After the long trek up to the park, you'll probably be ready to stretch your legs. Park the campervan and follow the signs on the south end of the campground to depart for Tiptoe Falls -- a pleasant and fairly level 2.5-mile loop trail with access to a couple of small (six to ten foot) waterfalls on a tributary of Pescadero Creek. Note that the park uses temporary footbridges on this path in the camping season. This may mean rock-hopping, climbing across downed trees or simply wet feet in the offseason when the bridges are absent. The falls are best seen when the water is moving, but that may mean you'll have to work for it. Don't forget your camera.
When winter gives way to warmer temperatures in April and May, the park explodes with life underfoot. There are hundreds of species of plants, mushrooms, wildflowers, and insects that are unique to the Santa Cruz Mountains ecosystem. Flowers like the Leopard Lily, a show themselves, attract a host of colorful butterflies and hummingbirds to their sweet nectar. Though collecting is not allowed, you're sure to see many types of mushrooms during the wet season. Be careful while you are exploring the undergrowth because poison oak is common in the area.
If you still haven't gotten your fill of giant trees after hiking through Portola, Big Basin Redwoods State Park is only an hour away to the south. Big Basin has 183 sites in three campgrounds and the buzz of visitors to go with it. They are here to enjoy California's oldest state park and the tallest tree in the Bay Area, at 329 feet tall. In the off-season, both of these parks are quiet, but in summer many RVers are thankful they're camping in the less-frequented Portola Redwoods State Park.
If the weather during your RV vacation is less than pleasant, the Visitor Center proves to be a great place to get out of the rain. But it's more than just a storm shelter. The visitor center is decked out with comfy lounging areas (there's even a fireplace to cozy up to), educational displays, and wildlife exhibits. You could spend hours meandering through the building and learning more about the Portola Redwoods. There's also a gift store where you can purchase a souvenir to remember your stay.
If you're looking to get your young campers out of the motorhome and interested in nature, you're in luck. Every weekend in June the Visitor Center at Portola Redwoods State Park hosts a Jr. Ranger program for kids ages three to six. The focus is on animals and how they fit into the diverse ecosystem of the redwoods. There are group activities, a scavenger hunt, and simple arts and crafts. Call the park to check dates and program specifics for the year. The group meets at the Visitor Center, and the program usually lasts around 30 minutes. If you miss the group, don't worry, the wildlife are easy to spot on any hike in the park. Salamanders, newts, banana slugs, and crawfish are thriving everywhere you look.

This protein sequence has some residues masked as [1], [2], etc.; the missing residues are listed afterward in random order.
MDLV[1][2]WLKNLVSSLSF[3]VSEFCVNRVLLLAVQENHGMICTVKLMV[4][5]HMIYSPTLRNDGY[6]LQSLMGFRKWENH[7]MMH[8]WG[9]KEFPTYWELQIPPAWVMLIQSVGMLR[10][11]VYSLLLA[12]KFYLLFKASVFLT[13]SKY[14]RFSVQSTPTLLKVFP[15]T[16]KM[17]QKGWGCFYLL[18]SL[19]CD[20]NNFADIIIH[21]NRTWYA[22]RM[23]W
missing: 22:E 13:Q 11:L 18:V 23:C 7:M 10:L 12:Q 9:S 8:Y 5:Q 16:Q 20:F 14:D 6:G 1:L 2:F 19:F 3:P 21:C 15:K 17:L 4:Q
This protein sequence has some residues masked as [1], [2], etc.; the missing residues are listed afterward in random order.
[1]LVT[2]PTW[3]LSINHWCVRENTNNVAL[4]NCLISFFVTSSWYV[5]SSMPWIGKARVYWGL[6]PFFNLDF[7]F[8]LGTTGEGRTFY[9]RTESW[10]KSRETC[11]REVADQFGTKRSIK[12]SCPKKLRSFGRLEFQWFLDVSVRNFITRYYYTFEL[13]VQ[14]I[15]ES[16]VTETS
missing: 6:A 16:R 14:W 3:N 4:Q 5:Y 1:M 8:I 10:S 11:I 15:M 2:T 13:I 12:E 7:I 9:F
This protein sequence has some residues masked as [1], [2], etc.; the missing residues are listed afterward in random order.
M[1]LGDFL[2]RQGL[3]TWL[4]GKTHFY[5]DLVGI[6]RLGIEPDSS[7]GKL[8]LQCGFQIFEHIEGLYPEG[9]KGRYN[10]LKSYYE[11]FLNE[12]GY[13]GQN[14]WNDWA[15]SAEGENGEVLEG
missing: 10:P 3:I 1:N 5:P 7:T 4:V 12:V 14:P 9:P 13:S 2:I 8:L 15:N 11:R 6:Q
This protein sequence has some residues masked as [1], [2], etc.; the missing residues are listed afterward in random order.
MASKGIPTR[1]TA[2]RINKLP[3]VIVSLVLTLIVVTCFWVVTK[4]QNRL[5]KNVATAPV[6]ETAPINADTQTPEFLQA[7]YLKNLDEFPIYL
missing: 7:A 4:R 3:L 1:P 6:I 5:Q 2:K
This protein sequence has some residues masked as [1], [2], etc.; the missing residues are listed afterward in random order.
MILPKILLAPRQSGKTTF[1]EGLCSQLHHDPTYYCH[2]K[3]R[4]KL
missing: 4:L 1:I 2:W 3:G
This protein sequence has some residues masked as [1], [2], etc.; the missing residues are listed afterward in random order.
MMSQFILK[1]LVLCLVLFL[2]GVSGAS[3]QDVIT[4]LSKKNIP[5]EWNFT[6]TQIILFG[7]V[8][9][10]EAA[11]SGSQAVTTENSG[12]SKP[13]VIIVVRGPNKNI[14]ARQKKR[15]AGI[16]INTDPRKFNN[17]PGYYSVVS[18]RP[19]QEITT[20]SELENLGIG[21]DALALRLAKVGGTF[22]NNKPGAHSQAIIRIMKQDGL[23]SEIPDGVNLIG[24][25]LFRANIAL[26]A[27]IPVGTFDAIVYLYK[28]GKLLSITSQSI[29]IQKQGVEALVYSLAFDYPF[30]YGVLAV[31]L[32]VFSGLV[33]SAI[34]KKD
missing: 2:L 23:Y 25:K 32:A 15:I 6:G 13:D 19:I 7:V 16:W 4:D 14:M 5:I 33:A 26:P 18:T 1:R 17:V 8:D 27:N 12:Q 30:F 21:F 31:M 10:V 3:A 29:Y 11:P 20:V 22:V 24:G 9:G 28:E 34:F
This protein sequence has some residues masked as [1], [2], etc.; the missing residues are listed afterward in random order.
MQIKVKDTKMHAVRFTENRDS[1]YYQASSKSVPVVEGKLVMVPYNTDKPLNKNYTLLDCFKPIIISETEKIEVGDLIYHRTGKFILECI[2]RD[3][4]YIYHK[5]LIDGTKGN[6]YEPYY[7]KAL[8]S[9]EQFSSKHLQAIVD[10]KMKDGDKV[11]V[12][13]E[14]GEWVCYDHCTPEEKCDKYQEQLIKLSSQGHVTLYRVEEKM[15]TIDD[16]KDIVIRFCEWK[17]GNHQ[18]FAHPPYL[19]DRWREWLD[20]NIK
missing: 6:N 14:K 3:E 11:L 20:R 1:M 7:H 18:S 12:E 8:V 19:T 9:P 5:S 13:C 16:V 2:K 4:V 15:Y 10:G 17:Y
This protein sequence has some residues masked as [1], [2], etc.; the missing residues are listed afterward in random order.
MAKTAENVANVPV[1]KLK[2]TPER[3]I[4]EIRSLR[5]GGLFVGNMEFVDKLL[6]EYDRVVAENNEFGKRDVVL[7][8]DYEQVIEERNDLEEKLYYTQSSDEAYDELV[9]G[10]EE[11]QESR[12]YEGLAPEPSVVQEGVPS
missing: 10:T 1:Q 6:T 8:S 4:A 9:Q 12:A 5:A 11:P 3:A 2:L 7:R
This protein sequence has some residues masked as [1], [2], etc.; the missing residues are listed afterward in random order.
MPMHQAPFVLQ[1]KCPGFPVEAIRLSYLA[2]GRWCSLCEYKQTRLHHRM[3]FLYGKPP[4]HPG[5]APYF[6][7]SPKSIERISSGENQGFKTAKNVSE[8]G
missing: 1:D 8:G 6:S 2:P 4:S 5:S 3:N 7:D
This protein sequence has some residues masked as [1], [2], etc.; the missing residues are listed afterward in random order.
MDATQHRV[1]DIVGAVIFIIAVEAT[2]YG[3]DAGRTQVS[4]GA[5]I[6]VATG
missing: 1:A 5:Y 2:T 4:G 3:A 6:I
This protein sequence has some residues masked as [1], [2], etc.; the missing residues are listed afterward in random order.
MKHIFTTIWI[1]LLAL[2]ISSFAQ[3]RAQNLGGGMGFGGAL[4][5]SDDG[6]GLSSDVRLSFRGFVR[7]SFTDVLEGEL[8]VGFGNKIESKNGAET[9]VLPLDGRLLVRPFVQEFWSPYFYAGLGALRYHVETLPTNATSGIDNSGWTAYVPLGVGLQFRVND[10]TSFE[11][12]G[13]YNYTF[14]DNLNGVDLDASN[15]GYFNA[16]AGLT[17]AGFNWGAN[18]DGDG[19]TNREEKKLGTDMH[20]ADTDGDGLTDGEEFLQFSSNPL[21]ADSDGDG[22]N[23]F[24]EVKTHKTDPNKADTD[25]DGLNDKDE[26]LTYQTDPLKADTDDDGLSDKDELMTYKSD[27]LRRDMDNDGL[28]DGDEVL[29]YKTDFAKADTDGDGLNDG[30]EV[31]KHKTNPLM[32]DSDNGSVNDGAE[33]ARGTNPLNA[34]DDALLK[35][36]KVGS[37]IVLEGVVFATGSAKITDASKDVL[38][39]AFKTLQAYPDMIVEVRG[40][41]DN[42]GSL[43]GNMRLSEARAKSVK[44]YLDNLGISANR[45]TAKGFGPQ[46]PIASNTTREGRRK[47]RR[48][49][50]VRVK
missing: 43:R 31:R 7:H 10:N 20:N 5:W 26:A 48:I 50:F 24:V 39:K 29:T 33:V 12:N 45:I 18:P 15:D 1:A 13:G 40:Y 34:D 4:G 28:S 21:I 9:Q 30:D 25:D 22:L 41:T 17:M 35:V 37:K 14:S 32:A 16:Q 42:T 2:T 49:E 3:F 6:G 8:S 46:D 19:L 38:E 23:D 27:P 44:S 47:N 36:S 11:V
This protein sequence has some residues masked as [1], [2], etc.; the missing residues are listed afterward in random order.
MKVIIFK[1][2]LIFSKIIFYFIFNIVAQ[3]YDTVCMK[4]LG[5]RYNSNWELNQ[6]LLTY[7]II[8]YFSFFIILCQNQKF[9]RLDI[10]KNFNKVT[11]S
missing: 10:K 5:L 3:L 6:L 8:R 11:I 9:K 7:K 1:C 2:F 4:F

Even though Portola Redwoods State Park does not offer any equestrian camping options, you can still bring your horses along on your RV vacation to the park. Horses are allowed on the trails at the nearby Pescadero Creek Park, and the Jack Brook Horse Camp has reservable overnight campgrounds for equestrians and their horses. As long as weather and trail conditions permit, there are 26 miles of trails to explore in the county park, and the Old Haul Road, which connects the two parks, is also open to horses.
This ten-mile roundtrip ride through Pescadero Creek Park and Memorial County Park is a popular beginner-level dirt road ride. Access is gained through the service road by the campground amphitheater. It's a gradual ride that is nicely shaded in summer by large second-growth trees, making it feel like you're zipping through a tunnel. Expect relatively little traffic except for a few other bikes and horses in the summer. Dogs are not allowed on any of the trails in Portola Redwoods State Park.
Those looking to rough for a night or two in exchange for adventure can set out on one of the park's backcountry trails. The trail network expands across thousands of acres of redwood forest in Portola Redwoods, Big Basin Redwoods, Castle Rock, and Butano State Parks. The trails will lead you from high mountain peaks all the way down to the Pacific, and you'll be able to see a variety of different landscapes, geology, and flora and fauna along the way. You can take to the backcountry trails on your own, or join a naturalist-led guided backcountry hike; just stop in the visitor center for details and make sure you are well prepared before setting out.